Bob Collymore Dies: Safaricom CEO Bob Collymore is dead.
According to a statement from the mobile service provider, Collymore passed away at his home on Monday morning.
In October 2017, Collymore went to the UK to receive treatment for Acute Myeloid Leukemia and returned in July 2018 to resume duties.
“He has been undergoing treatment for this condition since then in different hospitals and most recently at Aga Khan University Hospital in Nairobi,” the statement said.
Bob Collymore dies in Nairobi.
It added; “In recent weeks, his condition worsened and he succumbed to the cancer at his home in the early hours on Monday.”
Collymore leaves behind a wife and four children.
“On behalf of the board of SAFARICOM PLC, we extend our deepest condolences to his family, staff, partners and the nation at large who he served selflessly and with joy,” Safaricom chairman Nicholas Nganaga said.
Last year, Collymore shared his battle with cancer:
Collymore revealed that he was misdiagnosed with Vitamin D deficiency while in reality he had cancer.
“I use to get tired and have high temperatures from time to time. It got so bad that I could not make it to company events,” he said. He further noted that the high temperatures would sometimes last for 24 hours.
“During a visit to Morocco, I started experiencing flu-like symptoms. I noticed a pain in the bones of my chin and that my body would start shaking. I thought to myself that ‘it’s not something you experience unless you kick something really hard’.”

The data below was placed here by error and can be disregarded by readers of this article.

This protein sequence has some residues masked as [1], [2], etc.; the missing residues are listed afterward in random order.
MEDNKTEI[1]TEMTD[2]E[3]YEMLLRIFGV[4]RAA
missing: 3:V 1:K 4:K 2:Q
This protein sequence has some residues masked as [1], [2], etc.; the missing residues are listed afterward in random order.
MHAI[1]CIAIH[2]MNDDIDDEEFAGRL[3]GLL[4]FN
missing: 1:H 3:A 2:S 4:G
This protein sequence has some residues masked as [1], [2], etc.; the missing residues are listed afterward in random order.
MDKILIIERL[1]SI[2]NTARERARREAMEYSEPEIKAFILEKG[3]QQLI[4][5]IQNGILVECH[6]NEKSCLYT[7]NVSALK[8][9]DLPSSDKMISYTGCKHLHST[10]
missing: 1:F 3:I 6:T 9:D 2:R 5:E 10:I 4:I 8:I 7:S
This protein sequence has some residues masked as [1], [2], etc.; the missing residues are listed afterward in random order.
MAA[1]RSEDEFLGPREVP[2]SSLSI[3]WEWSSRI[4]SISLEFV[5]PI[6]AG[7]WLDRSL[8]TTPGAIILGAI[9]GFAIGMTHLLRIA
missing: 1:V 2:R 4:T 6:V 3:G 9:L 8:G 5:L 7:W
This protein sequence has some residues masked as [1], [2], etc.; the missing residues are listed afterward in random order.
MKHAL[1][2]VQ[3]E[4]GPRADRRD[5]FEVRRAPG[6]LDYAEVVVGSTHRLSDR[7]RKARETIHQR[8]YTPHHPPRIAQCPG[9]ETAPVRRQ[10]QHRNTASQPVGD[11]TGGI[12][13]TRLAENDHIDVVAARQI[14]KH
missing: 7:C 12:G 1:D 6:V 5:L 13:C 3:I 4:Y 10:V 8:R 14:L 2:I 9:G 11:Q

After that, Collymore said, he called his wife who thought the symptoms were for malaria.
“My wife Wambui is really good in self diagnosis. She thought I had malaria. I also went to a doctor in Nairobi who said I had a vitamin D deficiency,” he said. “I returned to Nairobi for check-ups and was given supplements.”
Dissatisfied with the diagnosis, Collymore sought a second opinion from another doctor at Nairobi Hospital.
“He did about 30 blood tests but said he could not find the problem. He needed to do more tests which meant I had to be admitted. It was the first time I was admitted at the hospital,” he said.
The doctor suspected a blood issue but referred the CEO to a specialist in the UK since he is not an expert on the subject.
“I left that very night to London and it was there that a haematologist diagnosed me with acute myeloid leukemia – a type of cancer that starts in the blood-forming cells of the bone marrow and is curable,” he said.
“I was diagnosed with cancer. The doctors told me at the time that I had probably had it for about six months. He said I was fine but noted that the treatment would he harsh and would take six to nine months.